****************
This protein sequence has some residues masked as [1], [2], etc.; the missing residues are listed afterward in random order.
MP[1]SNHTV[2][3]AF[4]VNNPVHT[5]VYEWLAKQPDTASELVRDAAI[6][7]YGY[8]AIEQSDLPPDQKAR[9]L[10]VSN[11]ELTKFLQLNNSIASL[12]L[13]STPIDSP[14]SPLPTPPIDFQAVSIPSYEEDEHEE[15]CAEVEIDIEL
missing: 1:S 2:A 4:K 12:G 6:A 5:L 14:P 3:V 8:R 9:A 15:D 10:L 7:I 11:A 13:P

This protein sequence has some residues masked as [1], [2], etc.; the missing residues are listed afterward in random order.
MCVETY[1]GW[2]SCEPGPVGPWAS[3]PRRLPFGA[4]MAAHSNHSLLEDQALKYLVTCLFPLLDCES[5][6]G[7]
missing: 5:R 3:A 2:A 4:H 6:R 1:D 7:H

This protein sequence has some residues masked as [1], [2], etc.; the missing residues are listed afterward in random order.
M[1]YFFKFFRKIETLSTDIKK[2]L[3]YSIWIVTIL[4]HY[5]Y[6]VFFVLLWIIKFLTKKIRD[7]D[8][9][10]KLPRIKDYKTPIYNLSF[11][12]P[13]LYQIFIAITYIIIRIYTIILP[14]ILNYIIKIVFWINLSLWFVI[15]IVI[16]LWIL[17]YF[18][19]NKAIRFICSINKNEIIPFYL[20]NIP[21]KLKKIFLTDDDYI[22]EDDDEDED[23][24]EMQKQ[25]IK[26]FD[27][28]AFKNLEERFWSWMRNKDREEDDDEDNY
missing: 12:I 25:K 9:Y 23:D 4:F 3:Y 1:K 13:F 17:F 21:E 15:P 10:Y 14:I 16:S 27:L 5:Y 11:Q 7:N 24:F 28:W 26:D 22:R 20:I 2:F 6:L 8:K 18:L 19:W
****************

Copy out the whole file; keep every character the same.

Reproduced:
This protein sequence has some residues masked as [1], [2], etc.; the missing residues are listed afterward in random order.
MP[1]SNHTV[2][3]AF[4]VNNPVHT[5]VYEWLAKQPDTASELVRDAAI[6][7]YGY[8]AIEQSDLPPDQKAR[9]L[10]VSN[11]ELTKFLQLNNSIASL[12]L[13]STPIDSP[14]SPLPTPPIDFQAVSIPSYEEDEHEE[15]CAEVEIDIEL
missing: 1:S 2:A 4:K 12:G 6:A 5:L 14:P 3:V 8:R 9:A 15:D 10:L 7:I 11:A 13:P

This protein sequence has some residues masked as [1], [2], etc.; the missing residues are listed afterward in random order.
MCVETY[1]GW[2]SCEPGPVGPWAS[3]PRRLPFGA[4]MAAHSNHSLLEDQALKYLVTCLFPLLDCES[5][6]G[7]
missing: 5:R 3:A 2:A 4:H 6:R 1:D 7:H

This protein sequence has some residues masked as [1], [2], etc.; the missing residues are listed afterward in random order.
M[1]YFFKFFRKIETLSTDIKK[2]L[3]YSIWIVTIL[4]HY[5]Y[6]VFFVLLWIIKFLTKKIRD[7]D[8][9][10]KLPRIKDYKTPIYNLSF[11][12]P[13]LYQIFIAITYIIIRIYTIILP[14]ILNYIIKIVFWINLSLWFVI[15]IVI[16]LWIL[17]YF[18][19]NKAIRFICSINKNEIIPFYL[20]NIP[21]KLKKIFLTDDDYI[22]EDDDEDED[23][24]EMQKQ[25]IK[26]FD[27][28]AFKNLEERFWSWMRNKDREEDDDEDNY
missing: 12:I 25:K 9:Y 23:D 4:F 3:Y 1:K 13:F 17:F 21:E 15:P 10:Y 14:I 16:S 27:L 5:Y 11:Q 7:N 24:F 28:W 26:D 22:R 20:I 2:F 6:L 8:K 18:L 19:W